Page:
Difference between revisions of "2020 AMC 10A Problems/Problem 11"
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As we are trying to find the median of a <math>4040</math>-term set, we must find the average of the <math>2020</math>th and <math>2021</math>st terms. <br> | As we are trying to find the median of a <math>4040</math>-term set, we must find the average of the <math>2020</math>th and <math>2021</math>st terms. <br> | ||
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− | Since <math>45^2 = 2025</math> is slightly greater than <math>2020</math>, we know that the <math>44</math> perfect squares <math>1^2</math> through <math>44^2</math> are less than <math>2020</math>, and the rest are greater. Thus, from the number <math>1</math> to the number <math>2020</math>, there are <math>2020 + 44 = 2064</math> terms. Since <math>44^2</math> is <math>44 + 45 = 89</math> less than <math>45^2 = 2025</math> and <math>84</math> less than <math>2020</math>, we will only need to consider the perfect square terms going down from the <math>2064</math>th term, <math>2020</math>, after going down <math>84</math> terms. Since the <math>2020</math>th and <math>2021</math>st terms are only <math>44</math> and <math>43</math> terms away from the <math>2064</math>th term, we can simply subtract <math>44</math> from <math>2020</math> and <math>43</math> from <math>2020</math> to get the two terms, which are <math>1976</math> and <math>1977</math>. Averaging the two, we get <math>\boxed{\textbf{(C) } 1976.5}.</math> | + | Since <math>45^2 = 2025</math> is slightly greater than <math>2020</math>, we know that the <math>44</math> perfect squares <math>1^2</math> through <math>44^2</math> are less than <math>2020</math>, and the rest are greater. Thus, from the number <math>1</math> to the number <math>2020</math>, there are <math>2020 + 44 = 2064</math> terms. Since <math>44^2</math> is <math>44 + 45 = 89</math> less than <math>45^2 = 2025</math> and <math>84</math> less than <math>2020</math>, we will only need to consider the perfect square terms going down from the <math>2064</math>th term, <math>2020</math>, after going down <math>84</math> terms. Since the <math>2020</math>th and <math>2021</math>st terms are only <math>44</math> and <math>43</math> terms away from the <math>2064</math>th term, we can simply subtract <math>44</math> from <math>2020</math> and <math>43</math> from <math>2020</math> to get the two terms, which are <math>1976</math> and <math>1977</math>. Averaging the two, we get <math>\boxed{\textbf{(C) } 1976.5}.</math> ~[[User:emerald_block|emerald_block]] |
==Video Solution== | ==Video Solution== |
Revision as of 17:25, 1 February 2020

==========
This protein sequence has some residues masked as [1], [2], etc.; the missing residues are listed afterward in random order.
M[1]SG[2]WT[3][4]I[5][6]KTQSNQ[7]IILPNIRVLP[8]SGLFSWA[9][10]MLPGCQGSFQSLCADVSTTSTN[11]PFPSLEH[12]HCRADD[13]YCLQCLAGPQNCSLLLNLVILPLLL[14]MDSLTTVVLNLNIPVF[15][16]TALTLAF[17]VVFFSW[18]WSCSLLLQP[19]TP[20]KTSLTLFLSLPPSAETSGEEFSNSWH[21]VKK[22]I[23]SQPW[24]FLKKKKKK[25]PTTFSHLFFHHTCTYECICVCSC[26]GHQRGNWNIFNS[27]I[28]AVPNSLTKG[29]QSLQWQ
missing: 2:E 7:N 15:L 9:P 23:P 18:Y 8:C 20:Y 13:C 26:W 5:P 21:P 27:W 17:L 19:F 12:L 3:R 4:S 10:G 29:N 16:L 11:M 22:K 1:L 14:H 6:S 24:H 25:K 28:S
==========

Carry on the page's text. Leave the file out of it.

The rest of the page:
- The following problem is from both the 2020 AMC 12A #8 and 2020 AMC 10A #11, so both problems redirect to this page.
Problem 11
What is the median of the following list of numbers
Solution 1
We can see that is less than 2020. Therefore, there are of the numbers after . Also, there are numbers that are under and equal to . Since is it, with the other squares will shift our median's placement up . We can find that the median of the whole set is , and gives us . Our answer is .
~aryam
Solution 2
As we are trying to find the median of a -term set, we must find the average of the th and st terms.
Since is slightly greater than , we know that the perfect squares through are less than , and the rest are greater. Thus, from the number to the number , there are terms. Since is less than and less than , we will only need to consider the perfect square terms going down from the th term, , after going down terms. Since the th and st terms are only and terms away from the th term, we can simply subtract from and from to get the two terms, which are and . Averaging the two, we get ~emerald_block
Video Solution
~IceMatrix
See Also
2020 AMC 10A (Problems • Answer Key • Resources) | ||
Preceded by Problem 10 |
Followed by Problem 12 | |
1 • 2 • 3 • 4 • 5 • 6 • 7 • 8 • 9 • 10 • 11 • 12 • 13 • 14 • 15 • 16 • 17 • 18 • 19 • 20 • 21 • 22 • 23 • 24 • 25 | ||
All AMC 10 Problems and Solutions |
2020 AMC 12A (Problems • Answer Key • Resources) | |
Preceded by Problem 7 |
Followed by Problem 9 |
1 • 2 • 3 • 4 • 5 • 6 • 7 • 8 • 9 • 10 • 11 • 12 • 13 • 14 • 15 • 16 • 17 • 18 • 19 • 20 • 21 • 22 • 23 • 24 • 25 | |
All AMC 12 Problems and Solutions |
The problems on this page are copyrighted by the Mathematical Association of America's American Mathematics Competitions.